Really provide evidence for your claims. You constantly make claims without the evidence to back up said claim. I have seen non RCs defend God's word over and over again against the false claims that the word cannot be trusted by RCs. It has only been RCs who have thrown doubt on the word of God and it is constant.

No jumping to conclusions at all, it does cast doubt on God's word. No you are proving the RCC cannot be trusted and its interpretations are false. You prove your leaders are wolves.

Sola Scriptura is totally workable. God says do not steal, no excuse, no mitigating circumstances the word is clear, God's will is clear. It is RCs false interpretation, changing the meanings of word used in scripture, adding to scripture that throw doubt on scriptures. If you trust God's word then you will not accept the false interpretations and doctrines of your institution. If something goes against scripture it is not God's will. The practice praying to the dead goes against scripture. Putting Mary up as co this and that goes against scripture.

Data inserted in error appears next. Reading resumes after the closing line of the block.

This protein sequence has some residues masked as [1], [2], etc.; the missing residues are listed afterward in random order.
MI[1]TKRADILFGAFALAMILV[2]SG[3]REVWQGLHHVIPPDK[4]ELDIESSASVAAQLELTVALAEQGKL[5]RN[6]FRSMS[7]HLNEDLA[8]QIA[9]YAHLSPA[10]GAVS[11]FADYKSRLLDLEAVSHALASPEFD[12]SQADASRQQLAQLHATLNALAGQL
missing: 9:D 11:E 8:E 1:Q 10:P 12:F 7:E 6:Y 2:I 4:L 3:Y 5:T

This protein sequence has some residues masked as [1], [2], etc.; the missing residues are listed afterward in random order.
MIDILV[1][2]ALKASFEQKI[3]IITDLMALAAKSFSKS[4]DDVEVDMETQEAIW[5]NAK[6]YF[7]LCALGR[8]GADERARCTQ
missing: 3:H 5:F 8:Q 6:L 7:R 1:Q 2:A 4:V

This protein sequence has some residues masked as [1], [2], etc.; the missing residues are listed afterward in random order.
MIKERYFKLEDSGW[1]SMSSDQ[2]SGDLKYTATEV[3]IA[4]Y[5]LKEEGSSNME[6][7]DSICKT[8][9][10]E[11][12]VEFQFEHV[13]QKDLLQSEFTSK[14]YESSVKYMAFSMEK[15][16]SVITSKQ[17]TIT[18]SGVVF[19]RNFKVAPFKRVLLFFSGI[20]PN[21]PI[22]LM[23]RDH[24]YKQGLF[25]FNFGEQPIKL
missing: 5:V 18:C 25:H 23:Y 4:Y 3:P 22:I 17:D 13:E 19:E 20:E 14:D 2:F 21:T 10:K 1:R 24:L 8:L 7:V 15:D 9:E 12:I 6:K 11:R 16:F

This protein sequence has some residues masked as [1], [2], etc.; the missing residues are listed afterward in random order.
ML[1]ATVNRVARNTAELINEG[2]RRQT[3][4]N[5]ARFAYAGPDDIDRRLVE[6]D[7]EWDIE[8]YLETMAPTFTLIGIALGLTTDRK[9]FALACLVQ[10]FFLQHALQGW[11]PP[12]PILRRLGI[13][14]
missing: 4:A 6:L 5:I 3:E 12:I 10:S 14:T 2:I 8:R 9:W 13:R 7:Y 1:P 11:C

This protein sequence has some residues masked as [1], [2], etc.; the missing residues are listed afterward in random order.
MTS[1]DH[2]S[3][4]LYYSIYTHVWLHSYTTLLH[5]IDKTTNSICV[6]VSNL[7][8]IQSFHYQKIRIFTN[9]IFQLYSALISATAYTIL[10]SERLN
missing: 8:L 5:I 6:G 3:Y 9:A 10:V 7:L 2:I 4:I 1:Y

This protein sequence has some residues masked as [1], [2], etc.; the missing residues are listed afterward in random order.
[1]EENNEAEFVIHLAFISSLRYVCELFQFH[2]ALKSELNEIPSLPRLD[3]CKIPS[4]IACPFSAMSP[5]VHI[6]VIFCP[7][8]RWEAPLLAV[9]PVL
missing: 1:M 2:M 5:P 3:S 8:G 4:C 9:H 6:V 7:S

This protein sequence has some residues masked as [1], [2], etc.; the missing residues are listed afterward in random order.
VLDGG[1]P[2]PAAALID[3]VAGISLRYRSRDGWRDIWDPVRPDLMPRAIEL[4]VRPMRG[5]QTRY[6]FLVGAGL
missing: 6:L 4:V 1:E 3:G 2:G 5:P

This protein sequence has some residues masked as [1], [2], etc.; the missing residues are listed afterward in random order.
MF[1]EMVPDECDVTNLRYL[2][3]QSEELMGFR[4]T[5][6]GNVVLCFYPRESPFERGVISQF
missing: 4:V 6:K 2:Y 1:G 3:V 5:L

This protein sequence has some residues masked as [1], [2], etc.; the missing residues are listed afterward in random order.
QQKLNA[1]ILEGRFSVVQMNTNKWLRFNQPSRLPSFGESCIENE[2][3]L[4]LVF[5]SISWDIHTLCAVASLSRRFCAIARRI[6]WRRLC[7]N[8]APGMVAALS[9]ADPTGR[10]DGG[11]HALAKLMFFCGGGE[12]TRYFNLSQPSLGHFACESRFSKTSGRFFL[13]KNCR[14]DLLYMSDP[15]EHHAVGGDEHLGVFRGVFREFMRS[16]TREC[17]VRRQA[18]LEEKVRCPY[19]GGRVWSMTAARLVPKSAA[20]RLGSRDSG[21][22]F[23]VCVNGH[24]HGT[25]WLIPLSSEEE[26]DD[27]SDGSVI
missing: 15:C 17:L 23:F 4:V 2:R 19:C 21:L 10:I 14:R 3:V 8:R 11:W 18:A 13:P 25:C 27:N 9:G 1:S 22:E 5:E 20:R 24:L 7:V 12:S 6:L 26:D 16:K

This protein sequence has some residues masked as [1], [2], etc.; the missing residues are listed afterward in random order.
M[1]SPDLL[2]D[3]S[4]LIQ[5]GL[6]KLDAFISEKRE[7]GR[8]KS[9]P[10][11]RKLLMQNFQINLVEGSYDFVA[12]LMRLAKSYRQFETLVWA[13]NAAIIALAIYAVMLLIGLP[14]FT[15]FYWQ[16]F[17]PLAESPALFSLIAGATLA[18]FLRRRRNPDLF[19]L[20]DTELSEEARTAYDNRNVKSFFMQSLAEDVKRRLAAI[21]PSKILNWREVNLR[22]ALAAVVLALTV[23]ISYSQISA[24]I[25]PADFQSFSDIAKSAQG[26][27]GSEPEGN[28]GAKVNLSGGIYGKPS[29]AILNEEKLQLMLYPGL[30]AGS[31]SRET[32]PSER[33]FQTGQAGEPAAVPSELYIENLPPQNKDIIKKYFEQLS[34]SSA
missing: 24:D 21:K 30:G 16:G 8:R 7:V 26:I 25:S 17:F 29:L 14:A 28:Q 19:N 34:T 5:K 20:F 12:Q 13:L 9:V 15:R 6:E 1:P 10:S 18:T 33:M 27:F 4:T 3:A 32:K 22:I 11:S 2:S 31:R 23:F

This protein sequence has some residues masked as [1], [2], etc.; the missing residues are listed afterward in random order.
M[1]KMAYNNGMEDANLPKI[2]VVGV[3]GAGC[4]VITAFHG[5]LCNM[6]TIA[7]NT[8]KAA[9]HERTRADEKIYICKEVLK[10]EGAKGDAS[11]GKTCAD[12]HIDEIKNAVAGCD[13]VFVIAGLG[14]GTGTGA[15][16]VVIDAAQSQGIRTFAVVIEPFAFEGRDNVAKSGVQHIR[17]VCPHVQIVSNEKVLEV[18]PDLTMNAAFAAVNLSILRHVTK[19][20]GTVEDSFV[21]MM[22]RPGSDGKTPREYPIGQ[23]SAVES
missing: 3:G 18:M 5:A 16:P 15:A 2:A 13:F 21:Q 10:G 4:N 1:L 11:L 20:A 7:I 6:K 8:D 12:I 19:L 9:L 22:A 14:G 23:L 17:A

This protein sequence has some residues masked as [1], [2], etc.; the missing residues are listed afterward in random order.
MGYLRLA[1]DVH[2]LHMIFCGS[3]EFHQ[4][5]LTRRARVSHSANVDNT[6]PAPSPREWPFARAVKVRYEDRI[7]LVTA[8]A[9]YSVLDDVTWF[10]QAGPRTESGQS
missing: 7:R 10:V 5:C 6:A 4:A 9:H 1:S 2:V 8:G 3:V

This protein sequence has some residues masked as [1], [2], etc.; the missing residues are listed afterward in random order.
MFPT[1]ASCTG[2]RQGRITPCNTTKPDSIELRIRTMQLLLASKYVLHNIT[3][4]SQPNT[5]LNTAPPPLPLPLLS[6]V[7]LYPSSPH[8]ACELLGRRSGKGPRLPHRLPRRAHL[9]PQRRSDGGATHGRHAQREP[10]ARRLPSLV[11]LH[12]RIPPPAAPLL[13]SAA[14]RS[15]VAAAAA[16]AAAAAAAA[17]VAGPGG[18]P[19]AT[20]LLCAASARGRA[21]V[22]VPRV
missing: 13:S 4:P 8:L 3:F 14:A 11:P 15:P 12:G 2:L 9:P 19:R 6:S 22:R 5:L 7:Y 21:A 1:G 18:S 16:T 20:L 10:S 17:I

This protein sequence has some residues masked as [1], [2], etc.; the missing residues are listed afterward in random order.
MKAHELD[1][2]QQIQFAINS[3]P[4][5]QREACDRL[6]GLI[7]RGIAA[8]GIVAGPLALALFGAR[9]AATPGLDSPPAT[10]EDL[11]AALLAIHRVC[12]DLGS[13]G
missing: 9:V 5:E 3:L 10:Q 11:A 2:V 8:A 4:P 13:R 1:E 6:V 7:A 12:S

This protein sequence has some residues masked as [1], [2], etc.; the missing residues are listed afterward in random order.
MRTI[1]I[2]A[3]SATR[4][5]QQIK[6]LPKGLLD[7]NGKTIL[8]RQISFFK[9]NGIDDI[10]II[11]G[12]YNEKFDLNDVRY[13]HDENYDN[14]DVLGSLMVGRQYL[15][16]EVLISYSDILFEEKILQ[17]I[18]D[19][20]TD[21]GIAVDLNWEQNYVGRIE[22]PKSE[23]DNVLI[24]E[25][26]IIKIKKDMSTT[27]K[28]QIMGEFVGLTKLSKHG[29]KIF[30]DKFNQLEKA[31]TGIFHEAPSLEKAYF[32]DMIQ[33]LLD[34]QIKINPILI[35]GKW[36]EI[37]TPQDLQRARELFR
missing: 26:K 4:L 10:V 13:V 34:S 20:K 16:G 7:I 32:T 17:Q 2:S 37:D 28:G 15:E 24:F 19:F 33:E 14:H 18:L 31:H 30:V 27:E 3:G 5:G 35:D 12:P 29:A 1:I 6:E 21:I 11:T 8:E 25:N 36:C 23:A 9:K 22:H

Your tradition cannot be trusted as it turns to the natural world and philosophies (which are pagan) to interpret and understand the Lord. God has clearly stated in His Word:

1 cor 3:19

For the wisdom of this world is foolishness before God. For it is written, “He is the one who catches the wise in their craftiness”;

James 3:15

This wisdom is not that which comes down from above, but is earthly, natural, demonic.

So justifying false practices and beliefs using the world is demonic.
 

Theophilos

Active member
Thread after thread we have some RCs throwing doubt on God's word. Question its accuracy etc. by making statements we don't have the originals. The translations are they God's words blah, blah, blah.